Louis Gallois is behind a report on the French economy that president Hollande really don’t want to act upon. (Photo by Ammar Abd Rabbo, on Flickr)
The competitiveness of France is too low.
And according to a report, that will be published later today, written by the respected French industrialist, Louis Gallois, the country will need a “shock treatment” in order to become competitive with a country like Germany.
Angela Merkel speaking at World Economic Forum in 2009. (Photo by World Economic Forum, on Flickr)
Angela Merkel spoke at a CDU party congress on Sunday, as was cited by a news agency, saying that the eurozone crisis will take “five years or more” to overcome, according to the EUobserver.com.
Well, austerity measures, we’ll really get to know each other.
Tim Geithner and Mario Draghi at a meeting in The International Monetary Fund. According to Geithners calendar, those too are getting pretty good phone-buddies. (Photo by International Monetary Fund, on Flickr).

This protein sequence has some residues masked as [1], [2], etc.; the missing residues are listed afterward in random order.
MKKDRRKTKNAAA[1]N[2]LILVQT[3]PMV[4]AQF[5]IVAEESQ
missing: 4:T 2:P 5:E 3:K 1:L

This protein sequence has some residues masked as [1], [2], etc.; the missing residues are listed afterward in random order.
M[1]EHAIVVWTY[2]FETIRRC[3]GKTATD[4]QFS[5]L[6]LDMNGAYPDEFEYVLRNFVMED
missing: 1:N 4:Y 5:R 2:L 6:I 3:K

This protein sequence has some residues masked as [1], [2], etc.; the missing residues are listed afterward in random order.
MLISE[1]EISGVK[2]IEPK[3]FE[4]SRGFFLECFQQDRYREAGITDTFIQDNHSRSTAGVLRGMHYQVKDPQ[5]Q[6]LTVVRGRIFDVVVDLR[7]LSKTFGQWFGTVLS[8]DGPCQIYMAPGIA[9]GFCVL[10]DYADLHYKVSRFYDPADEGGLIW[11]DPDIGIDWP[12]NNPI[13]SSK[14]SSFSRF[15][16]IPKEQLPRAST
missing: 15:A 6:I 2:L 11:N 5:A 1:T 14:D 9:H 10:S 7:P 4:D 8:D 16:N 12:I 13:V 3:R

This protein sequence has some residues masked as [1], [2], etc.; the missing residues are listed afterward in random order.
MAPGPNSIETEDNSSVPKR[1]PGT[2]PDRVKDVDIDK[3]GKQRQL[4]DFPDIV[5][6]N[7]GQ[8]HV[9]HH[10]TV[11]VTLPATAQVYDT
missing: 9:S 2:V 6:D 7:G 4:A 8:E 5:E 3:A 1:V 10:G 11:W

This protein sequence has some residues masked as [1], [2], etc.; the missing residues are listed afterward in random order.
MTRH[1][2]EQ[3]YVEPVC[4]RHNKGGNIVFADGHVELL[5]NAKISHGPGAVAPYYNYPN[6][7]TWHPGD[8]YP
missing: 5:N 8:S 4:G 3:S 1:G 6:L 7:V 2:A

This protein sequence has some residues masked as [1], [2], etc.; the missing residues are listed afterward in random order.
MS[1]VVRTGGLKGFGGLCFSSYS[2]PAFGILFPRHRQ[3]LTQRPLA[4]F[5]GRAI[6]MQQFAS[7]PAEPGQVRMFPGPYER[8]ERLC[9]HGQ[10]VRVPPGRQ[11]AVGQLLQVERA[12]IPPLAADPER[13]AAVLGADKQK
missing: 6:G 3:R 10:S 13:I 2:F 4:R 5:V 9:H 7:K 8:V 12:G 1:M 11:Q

It seems like U.S. Treasury Secretary, Tim Geithner, has found his trusted partner in solving the eurozone crisis.
In a new report made by the Think Thank Bruegel, the president of the European Central Bank, Mario Draghi, is the person he calls.
Spanish prime minister, Mariano Rajoy, can once again notice a rising amount of jobless people in his country. (Photo by PP Madrid, on Flickr)
The number of people looking for a job in Spain rose by 2.7% in October, according to new monthly numbers released by the Spanish labour ministry, writes the BBC.
This is the third month in a row were the number of jobless in Spain climbed up, and a total of 4.8 million people are now looking for job in Spain.
Minister of European Affairs, Birgitta Ohlsson, next to the foreign minister of Sweden, Carl Bildt. Ohlsson is furious on the budget proposal and does not exclude a Swedish veto at the EU budget summit later this month. (Photo by SWE_EUpress, on flickr)
According to the Swedish daily, Svenska Dagbladet, Sweden is the country that pay the most to the EU budget, and in the budget proposal they will end up paying even more.
This makes their minister for European Affairs furious.
– We are not ready to pay this. We won’t do it, says Birgitta Ohlsson.